In realtime computer graphics, a texture atlas (also called a sprite sheet or an image sprite) is an image containing a collection of smaller images, usually packed together to reduce the atlas size.[1] Atlases can consist of uniformly-sized sub-images, or they can consist of images of varying dimensions.[1] A sub-image is drawn using custom texture coordinates to pick it out of the atlas. In an application where many small textures are used frequently, it is often more efficient to store the textures in a texture atlas which is treated as a single unit by the graphics hardware. Storing textures in an atlas reduces the overhead of a context switch by increasing memory locality. Careful alignment may be needed to avoid bleeding between sub textures when used with mipmapping and texture compression.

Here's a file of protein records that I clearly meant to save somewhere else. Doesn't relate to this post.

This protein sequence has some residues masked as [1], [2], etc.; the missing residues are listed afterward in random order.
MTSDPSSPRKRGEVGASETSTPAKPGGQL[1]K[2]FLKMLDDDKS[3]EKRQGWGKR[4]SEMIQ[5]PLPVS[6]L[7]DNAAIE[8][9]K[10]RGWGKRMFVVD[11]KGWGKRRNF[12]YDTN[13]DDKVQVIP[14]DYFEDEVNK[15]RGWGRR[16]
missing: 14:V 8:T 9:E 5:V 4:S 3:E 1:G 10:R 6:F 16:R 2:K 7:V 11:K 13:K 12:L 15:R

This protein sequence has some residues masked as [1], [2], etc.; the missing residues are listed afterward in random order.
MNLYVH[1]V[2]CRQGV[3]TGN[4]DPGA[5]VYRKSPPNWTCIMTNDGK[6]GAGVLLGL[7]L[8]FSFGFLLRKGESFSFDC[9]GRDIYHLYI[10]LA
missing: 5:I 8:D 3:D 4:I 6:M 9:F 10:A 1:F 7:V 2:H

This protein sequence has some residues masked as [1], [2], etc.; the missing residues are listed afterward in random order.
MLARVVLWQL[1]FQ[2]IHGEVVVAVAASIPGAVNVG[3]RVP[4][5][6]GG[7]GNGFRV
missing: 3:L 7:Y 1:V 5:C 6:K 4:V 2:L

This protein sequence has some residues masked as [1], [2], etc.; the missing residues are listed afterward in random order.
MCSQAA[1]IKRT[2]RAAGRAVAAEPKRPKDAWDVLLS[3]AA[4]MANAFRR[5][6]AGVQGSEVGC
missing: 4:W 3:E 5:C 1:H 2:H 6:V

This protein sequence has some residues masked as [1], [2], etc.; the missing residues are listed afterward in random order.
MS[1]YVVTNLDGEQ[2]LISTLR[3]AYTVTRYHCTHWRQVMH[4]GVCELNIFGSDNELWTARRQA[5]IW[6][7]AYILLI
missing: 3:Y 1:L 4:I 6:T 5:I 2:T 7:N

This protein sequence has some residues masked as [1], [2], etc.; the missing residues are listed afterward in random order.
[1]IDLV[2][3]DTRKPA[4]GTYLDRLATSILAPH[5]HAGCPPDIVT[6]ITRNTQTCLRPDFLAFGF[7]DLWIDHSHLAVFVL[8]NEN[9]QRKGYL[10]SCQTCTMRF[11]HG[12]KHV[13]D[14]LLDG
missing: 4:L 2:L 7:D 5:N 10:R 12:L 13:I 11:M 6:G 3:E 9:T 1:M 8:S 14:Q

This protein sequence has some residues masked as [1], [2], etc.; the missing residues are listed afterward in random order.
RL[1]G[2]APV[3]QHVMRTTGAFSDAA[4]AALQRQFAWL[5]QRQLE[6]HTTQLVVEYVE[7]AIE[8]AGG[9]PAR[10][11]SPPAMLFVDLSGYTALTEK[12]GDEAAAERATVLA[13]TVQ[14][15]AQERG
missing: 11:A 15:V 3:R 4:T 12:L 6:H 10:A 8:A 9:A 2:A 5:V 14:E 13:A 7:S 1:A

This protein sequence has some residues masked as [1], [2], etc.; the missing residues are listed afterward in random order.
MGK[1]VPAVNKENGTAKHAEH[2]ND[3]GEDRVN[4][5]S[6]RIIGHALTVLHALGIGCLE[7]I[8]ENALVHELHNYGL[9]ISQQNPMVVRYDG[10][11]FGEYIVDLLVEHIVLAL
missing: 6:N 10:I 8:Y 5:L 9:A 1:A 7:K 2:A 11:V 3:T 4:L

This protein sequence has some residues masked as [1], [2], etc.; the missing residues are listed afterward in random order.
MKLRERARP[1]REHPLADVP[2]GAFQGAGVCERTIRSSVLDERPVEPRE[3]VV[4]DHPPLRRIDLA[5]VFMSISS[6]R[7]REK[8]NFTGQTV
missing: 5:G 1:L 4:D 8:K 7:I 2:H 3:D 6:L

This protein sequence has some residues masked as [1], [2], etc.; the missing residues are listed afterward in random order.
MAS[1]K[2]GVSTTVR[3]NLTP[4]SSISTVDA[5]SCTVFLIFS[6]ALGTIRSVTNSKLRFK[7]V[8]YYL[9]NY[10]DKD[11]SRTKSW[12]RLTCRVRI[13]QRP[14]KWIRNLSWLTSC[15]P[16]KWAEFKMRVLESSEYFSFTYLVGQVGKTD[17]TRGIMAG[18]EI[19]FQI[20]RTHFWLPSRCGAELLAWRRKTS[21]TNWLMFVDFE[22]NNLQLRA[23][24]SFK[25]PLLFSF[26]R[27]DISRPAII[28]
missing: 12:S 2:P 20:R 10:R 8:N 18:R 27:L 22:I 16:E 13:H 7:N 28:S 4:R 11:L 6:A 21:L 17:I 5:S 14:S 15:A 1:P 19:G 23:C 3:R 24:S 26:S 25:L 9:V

1. ^ a b "SDK White Paper Improve Batching Using Texture Atlases" (PDF). Nvidia. Retrieved 16 October 2018.

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